Jack The Ripper

NODA Review

Director Kerry King
Musical Director James Tovey
Choreographer Kerry King
Performed at the Witham Public Hall 3rd May 2014

This is a show that has been doing the rounds in District 11 but one which I still enjoy, with every production giving some new twists here and there from different directors’ work.
A fairly quiet start just for a few moments with Witham AOS which then suddenly came to life with the whole ensemble’s entrance with “Saturday Night”.
I was very impressed with the balance of voices and orchestra here with some very intricate harmonies really coming through in the lively chorus numbers.
Despite having a rather sombre sounding title this show has some great music hall style numbers sung with gusto, very lively and fun to listen to and perform.

Some good characters from the Chairman played by David Slater, Montague Druitt played by Stewart Adkins and many other gentlemen playing a whole variety of roles very well.
Keiley Hall as Marie Kelly had great stage presence and feel for her character and her singing was excellent and absolutely in the period. Lovely costumes so in character here.
Emma Loring as Lizzie Stride/Queen Victoria moved from character to character with ease and was delightful in both. She had a real sense of fun and a lovely singing voice. I really enjoyed her interpretation of both roles.

There were so many other characters all adding to the story line with each character giving great support and the feeling of a ”together” company show.
I did find that one of two of the main characters’ dialogue was difficult to hear and there were a few issues with the sound which “boomed” here and there.
I assumed that all the soloists had head mikes and it was from the gentlemen this seemed to occur occasionally.
Great scenery and costumes which were so good.

Reviewer Ann Platten
District 11

Michael Gray's Blogspot


WAOS at the Public Hall, Witham

Jack the Ripper a musical ? Why not, when grand opera, and Sweeney Todd happily spin tunes around the most horrific atrocities. And Oliver, that most family-friendly of shows, has its share of true crime and 'orrible murder. In fact Denis de Marne and Ron Pember's piece from the 1970s has many points of similarity with Bart's greatest hit, not least, in Witham's production, the backdrop of St Paul's, not normally visible from Whitechapel.

But the ingenious concept, which works really well here, alternates those mean streets with the escapist warmth of the Steam Packet. A Music Hall, complete with singalongs, melodramas and Master of Ceremonies, though, alas, without his gavel.
The swift transition between the two is one of the strong points of Kerry King's production – dustbins become tables, a violent confrontation morphs into melodrama.

A large cast fills the stage, singing the choruses very impressively. And there are plenty of talented principals to carry the drama and the catchy numbers of Pember's score. David Slater is our Chairman, a strong personality commanding the stage with a fine singing voice. Marie Kelly – a real character, like most of those portrayed here – is beautifully interpreted by Keiley Hall [another fine vocalist], bringing bravado and pathos to the role of the streetwalker and soubrette. Emma Loring confidently takes on the unlikely combination of Queen Victoria and Lizzie. Montague Druitt, a fascinating if enigmatic figure, is strongly done by Stuart Adkins, and amongst the many colourful characters on display I was especially taken with Tom Whelan's Bluenose, doubled with the Duke of Clarence, one of the many names associated with the Ripper over the years.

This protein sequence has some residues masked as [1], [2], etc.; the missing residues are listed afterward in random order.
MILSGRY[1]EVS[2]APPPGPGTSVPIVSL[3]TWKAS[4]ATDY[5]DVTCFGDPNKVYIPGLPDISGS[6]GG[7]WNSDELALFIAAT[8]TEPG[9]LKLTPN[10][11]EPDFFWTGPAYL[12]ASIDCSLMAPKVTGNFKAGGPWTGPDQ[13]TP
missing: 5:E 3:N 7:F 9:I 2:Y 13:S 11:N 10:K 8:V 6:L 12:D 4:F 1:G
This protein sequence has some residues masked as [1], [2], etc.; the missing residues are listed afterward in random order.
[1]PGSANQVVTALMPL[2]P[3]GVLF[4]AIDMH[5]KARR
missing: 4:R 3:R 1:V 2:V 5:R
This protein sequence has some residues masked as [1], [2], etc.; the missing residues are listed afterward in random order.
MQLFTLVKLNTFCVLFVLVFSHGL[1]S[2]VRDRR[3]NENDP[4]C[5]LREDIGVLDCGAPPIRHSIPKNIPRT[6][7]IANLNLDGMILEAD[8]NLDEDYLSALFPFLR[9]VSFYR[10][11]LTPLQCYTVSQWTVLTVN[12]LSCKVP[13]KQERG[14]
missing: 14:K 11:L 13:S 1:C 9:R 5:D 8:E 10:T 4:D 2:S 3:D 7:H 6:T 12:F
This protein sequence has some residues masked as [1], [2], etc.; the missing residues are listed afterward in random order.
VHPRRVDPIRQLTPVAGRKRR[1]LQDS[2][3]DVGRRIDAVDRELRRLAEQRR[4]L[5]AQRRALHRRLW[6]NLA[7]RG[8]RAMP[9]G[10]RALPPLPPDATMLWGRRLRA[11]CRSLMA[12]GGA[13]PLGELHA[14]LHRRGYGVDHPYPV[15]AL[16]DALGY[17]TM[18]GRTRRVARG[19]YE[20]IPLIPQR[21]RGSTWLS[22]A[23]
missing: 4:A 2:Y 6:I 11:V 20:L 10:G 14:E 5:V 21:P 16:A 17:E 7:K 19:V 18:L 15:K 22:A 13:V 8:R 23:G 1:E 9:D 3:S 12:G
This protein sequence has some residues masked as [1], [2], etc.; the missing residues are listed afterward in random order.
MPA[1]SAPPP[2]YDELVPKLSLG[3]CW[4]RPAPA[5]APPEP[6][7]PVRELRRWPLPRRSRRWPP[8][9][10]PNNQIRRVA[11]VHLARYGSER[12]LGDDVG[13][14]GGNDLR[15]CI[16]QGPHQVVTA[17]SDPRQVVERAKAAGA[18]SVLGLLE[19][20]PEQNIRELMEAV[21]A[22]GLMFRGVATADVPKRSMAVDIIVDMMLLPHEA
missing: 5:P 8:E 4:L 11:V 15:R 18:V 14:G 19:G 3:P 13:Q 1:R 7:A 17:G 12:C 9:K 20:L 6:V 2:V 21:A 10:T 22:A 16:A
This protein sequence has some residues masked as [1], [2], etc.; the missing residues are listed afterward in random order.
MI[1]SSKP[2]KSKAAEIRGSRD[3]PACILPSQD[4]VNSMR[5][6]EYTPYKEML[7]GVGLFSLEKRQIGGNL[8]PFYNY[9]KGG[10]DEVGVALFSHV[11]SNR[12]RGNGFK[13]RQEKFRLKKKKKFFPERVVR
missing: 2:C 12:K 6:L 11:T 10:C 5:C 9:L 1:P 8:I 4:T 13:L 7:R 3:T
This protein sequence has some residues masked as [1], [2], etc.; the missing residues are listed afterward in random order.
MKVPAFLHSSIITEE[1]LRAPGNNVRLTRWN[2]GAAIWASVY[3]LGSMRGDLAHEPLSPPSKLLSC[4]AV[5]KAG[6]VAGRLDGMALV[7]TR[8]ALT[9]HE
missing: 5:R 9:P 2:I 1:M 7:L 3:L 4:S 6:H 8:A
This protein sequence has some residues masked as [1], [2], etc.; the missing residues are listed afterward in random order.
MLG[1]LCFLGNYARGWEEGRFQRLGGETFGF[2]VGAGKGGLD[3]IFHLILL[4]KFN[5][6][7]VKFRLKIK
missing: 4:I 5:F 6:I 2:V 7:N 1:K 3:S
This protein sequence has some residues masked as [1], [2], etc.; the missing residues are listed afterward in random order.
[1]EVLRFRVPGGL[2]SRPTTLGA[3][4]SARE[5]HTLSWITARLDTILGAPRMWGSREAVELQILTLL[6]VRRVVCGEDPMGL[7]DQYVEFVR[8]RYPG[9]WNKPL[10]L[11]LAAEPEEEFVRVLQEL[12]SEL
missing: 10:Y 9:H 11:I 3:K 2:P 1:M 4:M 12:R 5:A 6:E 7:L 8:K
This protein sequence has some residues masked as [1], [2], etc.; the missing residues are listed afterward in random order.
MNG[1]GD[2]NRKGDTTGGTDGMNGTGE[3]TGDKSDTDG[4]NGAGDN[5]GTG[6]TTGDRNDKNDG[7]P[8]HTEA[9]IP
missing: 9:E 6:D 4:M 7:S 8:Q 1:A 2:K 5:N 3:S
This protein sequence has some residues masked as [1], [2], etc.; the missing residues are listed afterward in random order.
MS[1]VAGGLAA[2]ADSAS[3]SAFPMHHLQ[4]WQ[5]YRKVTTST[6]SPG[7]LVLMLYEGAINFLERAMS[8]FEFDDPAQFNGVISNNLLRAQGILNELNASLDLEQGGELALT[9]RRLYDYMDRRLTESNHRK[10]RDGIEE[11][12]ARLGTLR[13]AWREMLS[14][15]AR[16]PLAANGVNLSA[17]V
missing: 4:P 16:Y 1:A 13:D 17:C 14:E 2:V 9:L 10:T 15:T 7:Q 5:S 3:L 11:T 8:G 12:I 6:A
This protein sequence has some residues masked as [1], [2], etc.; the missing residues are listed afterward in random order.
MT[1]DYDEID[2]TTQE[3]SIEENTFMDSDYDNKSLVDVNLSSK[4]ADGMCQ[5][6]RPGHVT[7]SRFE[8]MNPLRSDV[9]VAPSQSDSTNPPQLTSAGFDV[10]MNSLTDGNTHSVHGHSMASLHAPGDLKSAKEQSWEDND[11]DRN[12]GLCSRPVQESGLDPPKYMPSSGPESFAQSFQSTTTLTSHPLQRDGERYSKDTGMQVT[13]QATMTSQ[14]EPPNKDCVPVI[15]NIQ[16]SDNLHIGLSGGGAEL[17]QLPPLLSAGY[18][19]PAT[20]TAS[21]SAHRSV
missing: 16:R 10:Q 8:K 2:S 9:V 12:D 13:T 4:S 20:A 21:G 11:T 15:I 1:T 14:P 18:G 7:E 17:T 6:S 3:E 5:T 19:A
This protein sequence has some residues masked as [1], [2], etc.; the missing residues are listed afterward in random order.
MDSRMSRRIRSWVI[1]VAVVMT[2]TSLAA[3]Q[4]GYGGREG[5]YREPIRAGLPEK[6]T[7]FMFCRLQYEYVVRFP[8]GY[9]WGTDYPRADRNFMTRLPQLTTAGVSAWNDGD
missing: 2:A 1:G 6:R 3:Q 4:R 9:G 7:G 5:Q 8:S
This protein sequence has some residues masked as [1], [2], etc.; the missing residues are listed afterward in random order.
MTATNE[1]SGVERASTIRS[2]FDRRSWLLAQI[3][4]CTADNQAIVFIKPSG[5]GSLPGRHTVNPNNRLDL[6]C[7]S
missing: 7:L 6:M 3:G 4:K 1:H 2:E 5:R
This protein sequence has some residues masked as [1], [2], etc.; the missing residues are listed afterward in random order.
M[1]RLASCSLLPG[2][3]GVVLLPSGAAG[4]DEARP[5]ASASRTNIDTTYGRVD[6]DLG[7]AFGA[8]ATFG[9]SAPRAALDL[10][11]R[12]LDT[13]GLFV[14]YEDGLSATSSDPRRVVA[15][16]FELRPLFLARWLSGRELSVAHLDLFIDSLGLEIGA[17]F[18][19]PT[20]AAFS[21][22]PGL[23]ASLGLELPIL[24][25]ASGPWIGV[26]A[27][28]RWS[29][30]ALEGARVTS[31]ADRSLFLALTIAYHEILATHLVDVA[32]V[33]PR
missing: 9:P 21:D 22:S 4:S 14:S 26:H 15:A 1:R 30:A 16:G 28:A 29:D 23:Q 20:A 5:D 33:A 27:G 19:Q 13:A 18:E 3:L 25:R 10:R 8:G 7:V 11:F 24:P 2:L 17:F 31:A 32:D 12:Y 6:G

Various suspects appear briefly in a kind of Gang Show number [I was disappointed that they didn't reprise their ditties in ensemble], one of many delightful touches, the rainy funeral and the graveside monologue another. The coppers in drag – though loved by the audience – could have done with some more ambitious choreography, true of many of the numbers. We longed for a few Consider Yourself moments from the chorus, for example. And not all of the dialogue was as lively and colourful as the music.
But the pastiche score is well served by this enthusiasticcompany, and by MD James Tovey and his evocative little pit band. This unusual treatment of a popular penny dreadful is very entertainingly revived forty years after its première.

BWT Review

Jack the Ripper
Witham Amateur Operatic Society
Witham Public Hall
April 28-May 3

Story of the 1880s is a bit of bawdy fun

JACK the Ripper is more music hall than musical.
The story, such as it is, is incidental. The aim is to get big blousy songs full frontal blasting at the audience.
It is a frolic through the East End of London in 1888, the year the Ripper was active, with a series of big production numbers that allow the large cast to give their all.
There are some solos and duets, principally from Keiley Hall, David Slater, Emma Loring and Stewart Adkins, who attack everything with gusto. And there are chances for others such as Elisabeth Batt, Phil Thompson, Simon Rothman, Tom Whelan and Richard Herring to step up to the plate.
David Bowles, Ron Howe and Matthew Wildie offer a Pythonesque I Love Dressing in Women's Clothes number, while Hilary Watling, Janet Hawkes. Donna Goddard and Sean Griffrths also have their moments on centre stage. It is that sort of evening, full of bounce and bawd, lashings of adult humour, much intentional over-acting and grand gesturing and a helping of Gor Blimeys thrown in.
The Sound of Music it isn't. That comes next. This was a bit of fun and froth, carried off with the company's usual aplomb under the first-time direction of Kerry King and musical director James Tovey.

Ron Fosker

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